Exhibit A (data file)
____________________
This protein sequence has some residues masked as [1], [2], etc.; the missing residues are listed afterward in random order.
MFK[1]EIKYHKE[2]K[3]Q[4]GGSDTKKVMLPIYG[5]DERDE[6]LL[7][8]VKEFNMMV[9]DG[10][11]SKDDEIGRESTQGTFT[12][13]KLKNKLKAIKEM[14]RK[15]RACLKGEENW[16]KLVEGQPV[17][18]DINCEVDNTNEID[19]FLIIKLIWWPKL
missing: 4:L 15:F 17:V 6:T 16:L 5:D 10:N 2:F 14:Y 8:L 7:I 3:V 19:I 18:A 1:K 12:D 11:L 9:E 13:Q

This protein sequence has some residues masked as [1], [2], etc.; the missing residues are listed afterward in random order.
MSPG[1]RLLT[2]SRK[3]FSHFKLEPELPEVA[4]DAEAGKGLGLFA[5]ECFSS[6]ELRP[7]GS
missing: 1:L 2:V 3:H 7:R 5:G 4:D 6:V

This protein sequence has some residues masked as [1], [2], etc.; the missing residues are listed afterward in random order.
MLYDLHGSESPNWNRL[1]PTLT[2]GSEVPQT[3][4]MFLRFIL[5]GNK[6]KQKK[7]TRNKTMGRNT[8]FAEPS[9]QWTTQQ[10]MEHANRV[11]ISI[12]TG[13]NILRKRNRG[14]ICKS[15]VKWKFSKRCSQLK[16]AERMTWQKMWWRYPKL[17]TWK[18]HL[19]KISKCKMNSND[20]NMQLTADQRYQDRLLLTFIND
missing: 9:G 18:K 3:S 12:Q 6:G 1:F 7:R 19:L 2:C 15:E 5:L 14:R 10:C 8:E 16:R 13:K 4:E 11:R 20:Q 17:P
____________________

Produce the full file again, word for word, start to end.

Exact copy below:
This protein sequence has some residues masked as [1], [2], etc.; the missing residues are listed afterward in random order.
MFK[1]EIKYHKE[2]K[3]Q[4]GGSDTKKVMLPIYG[5]DERDE[6]LL[7][8]VKEFNMMV[9]DG[10][11]SKDDEIGRESTQGTFT[12][13]KLKNKLKAIKEM[14]RK[15]RACLKGEENW[16]KLVEGQPV[17][18]DINCEVDNTNEID[19]FLIIKLIWWPKL
missing: 4:L 15:F 17:V 6:T 16:L 5:D 10:N 2:F 14:Y 8:L 7:I 3:V 19:I 18:A 1:K 12:D 11:L 9:E 13:Q

This protein sequence has some residues masked as [1], [2], etc.; the missing residues are listed afterward in random order.
MSPG[1]RLLT[2]SRK[3]FSHFKLEPELPEVA[4]DAEAGKGLGLFA[5]ECFSS[6]ELRP[7]GS
missing: 1:L 2:V 3:H 7:R 5:G 4:D 6:V

This protein sequence has some residues masked as [1], [2], etc.; the missing residues are listed afterward in random order.
MLYDLHGSESPNWNRL[1]PTLT[2]GSEVPQT[3][4]MFLRFIL[5]GNK[6]KQKK[7]TRNKTMGRNT[8]FAEPS[9]QWTTQQ[10]MEHANRV[11]ISI[12]TG[13]NILRKRNRG[14]ICKS[15]VKWKFSKRCSQLK[16]AERMTWQKMWWRYPKL[17]TWK[18]HL[19]KISKCKMNSND[20]NMQLTADQRYQDRLLLTFIND
missing: 9:G 18:K 3:S 12:Q 6:G 1:F 7:R 19:L 2:C 15:E 5:L 14:R 10:C 8:E 16:R 13:K 4:E 11:R 20:Q 17:P